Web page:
Participation was enthusiastic, with almost 1,300 votes cast. Two contenders emerged early in the voting: Beth Modica, the allegedly predatory prosecutrix, and Jay Grodner, who pleaded guilty to keying the Marine’s vehicle. Competition was fierce. But in the end, Mrs. Modica came out on top.
So congratulations, Beth Modica. You take the prize as Monday’s Lawyer of the Day!
Read more about her alleged misadventures, after the jump.
Detroit Mayor Kwame Kilpatrick and his chief of staff lied about their relationship last summer at a police whistle-blower trial that has cost the cash-strapped city more than $9 million, according to records obtained by the Free Press.
The false testimony potentially exposes them to felony perjury charges, legal experts say.
Kilpatrick and chief of staff Christine Beatty denied during testimony in August that they had a sexual relationship. But the records, a series of text messages, show them engaged in romantic banter as well as planning and recounting sexual liaisons.
To San Francisco, apparently, to clerk on the Ninth Circuit.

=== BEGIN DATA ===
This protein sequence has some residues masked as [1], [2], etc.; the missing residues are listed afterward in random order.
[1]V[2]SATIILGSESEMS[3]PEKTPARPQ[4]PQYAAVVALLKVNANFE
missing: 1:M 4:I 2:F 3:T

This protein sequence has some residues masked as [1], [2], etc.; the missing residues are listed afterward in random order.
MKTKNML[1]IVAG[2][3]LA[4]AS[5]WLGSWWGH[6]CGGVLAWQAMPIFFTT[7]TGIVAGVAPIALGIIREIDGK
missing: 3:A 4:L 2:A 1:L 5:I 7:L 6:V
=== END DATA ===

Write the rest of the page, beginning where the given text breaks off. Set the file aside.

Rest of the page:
We hope that the author of this email is clerking for one of court’s slave-driver judges. He needs to be kept busy, so he won’t have time for any more literary endeavors.
“Pleaded” or “pled” may be a matter of personal preference. But turns of phrase like “I had to have breakfast with my unit” and “the inadequate salve of an orgasm” ought to be criminalized — even in the Ninth Circuit. Correction: We’ve heard from the woman who received the email. As it turns out, she works for the Ninth Circuit; the sender does not (although he is an attorney, in southern California). She construes the references to the Ninth Circuit to mean “that the job he currently has is *his version* of the Ninth Circuit — that is, his dream job.” “It Was A Risk — Dating You. Risking My Reputation. Where Was Respect For That?” [Jezebel]
Municipal court is not exactly the pinnacle of judicial office. But we think that Colleen Hartl, until recently a (rather attractive) municipal court judge in Washington state, is still a worthy Judge of the Day. From the AP:
A Federal Way [that's a WA city name] Municipal Court judge has resigned after hosting a holiday party at which she claimed to be having an affair with a public defender who routinely appeared in her court.
Judge Colleen Hartl quit Dec. 19, less than a week after telling her guests — including five court employees — that she had sex with public defender Sean Cecil and displaying a text message in which he complimented how she looked in “tight jeans,” Michael Morgan, the court’s presiding judge, said Wednesday.
So she’s proud about how good her butt looks in tight jeans. What’s so wrong with that?